C3Subtitles: 36c3: All wireless communication stacks are equally broken
back

All wireless communication stacks are equally broken

If you suspend your transcription on amara.org, please add a timestamp below to indicate how far you progressed! This will help others to resume your work!

Please do not press “publish” on amara.org to save your progress, use “save draft” instead. Only press “publish” when you're done with quality control.

Video duration
00:38:07
Language
English
Abstract
Wireless connectivity is an integral part of almost any modern device. These technologies include LTE, Wi-Fi, Bluetooth, and NFC. Attackers in wireless range can send arbitrary signals, which are then processed by the chips and operating systems of these devices. Wireless specifications and standards for those technologies are thousands of pages long, and thus pose a large attack surface.

Wireless exploitation is enabled by the technologies any smartphone user uses everyday. Without wireless connectivity our devices are bricked. While we can be more careful to which devices and networks we establish connections to protect ourselves, we cannot disable all wireless chips all the time. Thus, security issues in wireless implementations affect all of us.

Wireless chips run a firmware that decodes wireless signals and interprets frames. Any parsing error can lead to code execution within the chip. This is already sufficient to read data passing the chip in plaintext, even if it would be encrypted while transmitted over the air. We will provide a preview into a new tool that enables full-stack Bluetooth fuzzing by real-time firmware emulation, which helps to efficiently identify parsing errors in wireless firmware.

Since this kind of bug is within the wireless chips' proprietary firmware, patching requires assistance of the manufacturer. Often, fixing this type of security issue takes multiple months, if done at all. We will tell about our own responsible disclosure experiences, which are both sad and funny.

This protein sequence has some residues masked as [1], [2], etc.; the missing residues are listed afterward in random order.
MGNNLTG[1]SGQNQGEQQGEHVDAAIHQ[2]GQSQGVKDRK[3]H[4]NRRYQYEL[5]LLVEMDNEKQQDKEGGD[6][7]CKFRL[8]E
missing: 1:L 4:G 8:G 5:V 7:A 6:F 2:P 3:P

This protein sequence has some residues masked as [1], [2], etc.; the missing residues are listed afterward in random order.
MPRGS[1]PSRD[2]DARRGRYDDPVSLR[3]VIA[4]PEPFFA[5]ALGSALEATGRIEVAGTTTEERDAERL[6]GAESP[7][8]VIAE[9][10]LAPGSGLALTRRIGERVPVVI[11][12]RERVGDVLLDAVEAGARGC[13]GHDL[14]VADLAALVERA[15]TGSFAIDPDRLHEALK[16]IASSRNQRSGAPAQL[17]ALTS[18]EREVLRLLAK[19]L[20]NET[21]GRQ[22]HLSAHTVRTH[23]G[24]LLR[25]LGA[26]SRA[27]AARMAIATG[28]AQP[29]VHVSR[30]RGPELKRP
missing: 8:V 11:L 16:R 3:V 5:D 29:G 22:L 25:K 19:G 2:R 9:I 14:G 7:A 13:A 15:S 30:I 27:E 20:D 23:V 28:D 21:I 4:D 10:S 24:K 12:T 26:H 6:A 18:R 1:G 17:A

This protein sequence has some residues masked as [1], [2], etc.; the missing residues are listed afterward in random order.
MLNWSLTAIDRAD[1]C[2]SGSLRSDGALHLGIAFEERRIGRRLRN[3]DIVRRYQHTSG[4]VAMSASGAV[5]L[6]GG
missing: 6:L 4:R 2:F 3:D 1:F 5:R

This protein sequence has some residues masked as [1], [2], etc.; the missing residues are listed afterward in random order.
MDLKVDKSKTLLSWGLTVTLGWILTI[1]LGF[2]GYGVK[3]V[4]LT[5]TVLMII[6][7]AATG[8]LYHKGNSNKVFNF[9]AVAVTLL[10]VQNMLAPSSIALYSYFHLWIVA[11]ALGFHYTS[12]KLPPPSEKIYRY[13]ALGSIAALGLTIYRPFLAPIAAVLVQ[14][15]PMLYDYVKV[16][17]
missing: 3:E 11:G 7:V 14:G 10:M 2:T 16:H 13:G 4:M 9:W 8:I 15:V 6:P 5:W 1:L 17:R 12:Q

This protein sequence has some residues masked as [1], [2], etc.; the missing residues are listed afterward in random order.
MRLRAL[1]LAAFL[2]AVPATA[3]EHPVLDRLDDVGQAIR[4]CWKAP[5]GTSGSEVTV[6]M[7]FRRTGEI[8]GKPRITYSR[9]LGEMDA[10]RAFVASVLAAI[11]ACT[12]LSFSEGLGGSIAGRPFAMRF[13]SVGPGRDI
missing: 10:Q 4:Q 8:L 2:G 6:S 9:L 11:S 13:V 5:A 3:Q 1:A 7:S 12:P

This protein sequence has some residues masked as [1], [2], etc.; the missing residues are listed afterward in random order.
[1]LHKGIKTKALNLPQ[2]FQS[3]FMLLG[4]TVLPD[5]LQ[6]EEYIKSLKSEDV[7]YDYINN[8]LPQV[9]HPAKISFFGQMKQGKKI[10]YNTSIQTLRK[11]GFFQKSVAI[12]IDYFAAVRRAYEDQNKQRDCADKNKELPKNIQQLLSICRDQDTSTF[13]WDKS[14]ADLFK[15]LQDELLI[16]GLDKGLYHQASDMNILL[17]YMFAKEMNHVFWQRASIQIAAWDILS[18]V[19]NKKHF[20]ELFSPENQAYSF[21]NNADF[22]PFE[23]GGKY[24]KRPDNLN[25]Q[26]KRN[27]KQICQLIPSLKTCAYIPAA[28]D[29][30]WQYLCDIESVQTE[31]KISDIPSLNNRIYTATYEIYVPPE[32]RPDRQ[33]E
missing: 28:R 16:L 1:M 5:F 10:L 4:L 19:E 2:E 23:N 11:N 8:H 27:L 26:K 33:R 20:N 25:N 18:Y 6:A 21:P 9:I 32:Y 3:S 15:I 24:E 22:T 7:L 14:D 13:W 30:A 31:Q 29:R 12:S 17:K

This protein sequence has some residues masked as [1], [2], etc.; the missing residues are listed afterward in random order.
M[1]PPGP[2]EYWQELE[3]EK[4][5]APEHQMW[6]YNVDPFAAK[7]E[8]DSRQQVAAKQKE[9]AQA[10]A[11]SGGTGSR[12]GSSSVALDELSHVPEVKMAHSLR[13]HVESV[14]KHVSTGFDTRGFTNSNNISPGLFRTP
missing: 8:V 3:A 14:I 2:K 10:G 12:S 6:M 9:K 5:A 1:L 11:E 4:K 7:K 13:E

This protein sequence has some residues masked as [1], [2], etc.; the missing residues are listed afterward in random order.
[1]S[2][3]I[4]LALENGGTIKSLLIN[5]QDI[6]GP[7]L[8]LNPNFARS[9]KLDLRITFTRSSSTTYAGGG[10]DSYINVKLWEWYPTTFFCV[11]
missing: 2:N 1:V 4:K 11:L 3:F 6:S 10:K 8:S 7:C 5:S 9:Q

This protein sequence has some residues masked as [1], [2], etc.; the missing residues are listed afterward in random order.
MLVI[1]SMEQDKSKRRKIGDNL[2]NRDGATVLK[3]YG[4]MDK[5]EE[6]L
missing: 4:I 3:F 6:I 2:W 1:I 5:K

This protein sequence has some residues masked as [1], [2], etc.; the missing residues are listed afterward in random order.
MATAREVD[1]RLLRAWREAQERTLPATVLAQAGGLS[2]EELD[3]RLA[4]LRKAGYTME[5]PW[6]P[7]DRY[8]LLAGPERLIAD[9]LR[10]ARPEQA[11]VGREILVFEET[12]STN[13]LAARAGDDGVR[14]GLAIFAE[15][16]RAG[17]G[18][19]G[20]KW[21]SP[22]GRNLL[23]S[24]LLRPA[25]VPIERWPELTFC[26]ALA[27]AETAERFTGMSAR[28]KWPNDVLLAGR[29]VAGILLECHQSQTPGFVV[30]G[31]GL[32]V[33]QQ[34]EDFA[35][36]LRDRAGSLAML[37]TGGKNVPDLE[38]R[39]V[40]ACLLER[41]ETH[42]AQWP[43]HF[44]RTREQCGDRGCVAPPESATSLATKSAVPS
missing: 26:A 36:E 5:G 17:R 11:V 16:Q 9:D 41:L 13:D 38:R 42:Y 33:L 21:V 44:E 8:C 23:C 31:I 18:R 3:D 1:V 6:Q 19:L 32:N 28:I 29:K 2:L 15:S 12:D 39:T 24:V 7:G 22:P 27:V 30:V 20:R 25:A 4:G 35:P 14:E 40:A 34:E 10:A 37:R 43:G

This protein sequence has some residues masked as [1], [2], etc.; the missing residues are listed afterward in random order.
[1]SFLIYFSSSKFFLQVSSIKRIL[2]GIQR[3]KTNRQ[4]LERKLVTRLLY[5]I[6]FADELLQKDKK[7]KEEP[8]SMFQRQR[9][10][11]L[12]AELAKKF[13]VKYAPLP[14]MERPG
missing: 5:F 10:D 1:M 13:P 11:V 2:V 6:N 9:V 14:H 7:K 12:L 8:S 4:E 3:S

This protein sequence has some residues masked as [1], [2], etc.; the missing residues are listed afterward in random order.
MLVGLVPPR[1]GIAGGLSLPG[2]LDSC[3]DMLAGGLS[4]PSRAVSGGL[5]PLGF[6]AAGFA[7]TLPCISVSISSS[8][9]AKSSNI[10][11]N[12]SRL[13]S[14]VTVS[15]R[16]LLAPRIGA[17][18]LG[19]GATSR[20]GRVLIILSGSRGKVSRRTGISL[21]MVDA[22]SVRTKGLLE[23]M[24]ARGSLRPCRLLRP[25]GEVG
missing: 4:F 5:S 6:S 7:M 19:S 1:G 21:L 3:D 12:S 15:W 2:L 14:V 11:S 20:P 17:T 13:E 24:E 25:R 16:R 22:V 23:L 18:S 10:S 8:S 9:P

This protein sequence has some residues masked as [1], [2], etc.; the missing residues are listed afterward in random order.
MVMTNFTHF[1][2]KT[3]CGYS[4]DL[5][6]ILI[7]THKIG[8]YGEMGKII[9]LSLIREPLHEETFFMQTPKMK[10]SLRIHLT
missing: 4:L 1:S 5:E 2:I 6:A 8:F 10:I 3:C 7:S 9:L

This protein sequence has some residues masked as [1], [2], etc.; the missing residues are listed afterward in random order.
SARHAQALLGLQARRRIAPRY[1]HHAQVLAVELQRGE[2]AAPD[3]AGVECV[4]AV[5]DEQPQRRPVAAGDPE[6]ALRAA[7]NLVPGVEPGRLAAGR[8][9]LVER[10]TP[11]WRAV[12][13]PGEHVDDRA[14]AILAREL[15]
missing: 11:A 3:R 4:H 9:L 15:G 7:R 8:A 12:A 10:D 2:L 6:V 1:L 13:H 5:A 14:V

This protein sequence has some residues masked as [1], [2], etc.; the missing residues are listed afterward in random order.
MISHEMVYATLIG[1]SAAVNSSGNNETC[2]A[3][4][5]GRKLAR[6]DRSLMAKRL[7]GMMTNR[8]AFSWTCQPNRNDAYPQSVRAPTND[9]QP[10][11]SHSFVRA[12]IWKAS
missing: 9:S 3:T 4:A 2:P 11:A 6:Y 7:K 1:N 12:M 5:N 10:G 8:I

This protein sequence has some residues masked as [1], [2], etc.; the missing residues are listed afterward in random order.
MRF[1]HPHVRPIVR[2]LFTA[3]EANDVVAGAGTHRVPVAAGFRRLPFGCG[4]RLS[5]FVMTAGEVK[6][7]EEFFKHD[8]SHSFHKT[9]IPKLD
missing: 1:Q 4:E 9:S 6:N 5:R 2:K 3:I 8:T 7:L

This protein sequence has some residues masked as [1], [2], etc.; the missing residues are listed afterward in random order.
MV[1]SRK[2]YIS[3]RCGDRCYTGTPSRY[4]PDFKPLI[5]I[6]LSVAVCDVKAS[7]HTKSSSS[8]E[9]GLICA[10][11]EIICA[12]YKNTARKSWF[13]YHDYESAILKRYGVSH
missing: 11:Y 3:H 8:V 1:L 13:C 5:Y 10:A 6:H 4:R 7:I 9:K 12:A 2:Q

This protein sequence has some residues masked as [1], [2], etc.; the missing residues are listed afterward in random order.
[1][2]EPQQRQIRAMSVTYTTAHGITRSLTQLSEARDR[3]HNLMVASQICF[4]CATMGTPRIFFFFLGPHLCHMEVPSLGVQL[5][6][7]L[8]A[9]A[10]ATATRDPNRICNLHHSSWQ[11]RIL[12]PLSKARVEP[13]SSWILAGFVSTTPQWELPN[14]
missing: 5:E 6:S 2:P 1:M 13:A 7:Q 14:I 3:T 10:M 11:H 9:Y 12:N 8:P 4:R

Another risk are drivers in the operating system, which perform a lot of operations on the data they receive from the wireless chip. Most drivers trust the input they get from a wireless chip too much, meaning that wireless exploitation within the chip can easily escalate into the driver.

While escalating directly into the operating system is the commonly known option, it is also possible to escalate into other chips. This is a new attack type, which cannot be filtered by the operating system.

For everyone who is also concerned during our talk, there will be fancy tin foil hats.

Talk ID
10531
Event:
36c3
Day
2
Room
Ada
Start
5:10 p.m.
Duration
00:40:00
Track
Security
Type of
lecture
Speaker
jiska

Talk & Speaker speed statistics

Very rough underestimation:
165.1 wpm
886.0 spm
170.1 wpm
909.8 spm
100.0% Checking done100.0%
0.0% Syncing done0.0%
0.0% Transcribing done0.0%
0.0% Nothing done yet0.0%

Talk & Speaker speed statistics with word clouds

Whole talk:
165.1 wpm
886.0 spm
jiska:
170.1 wpm
909.8 spm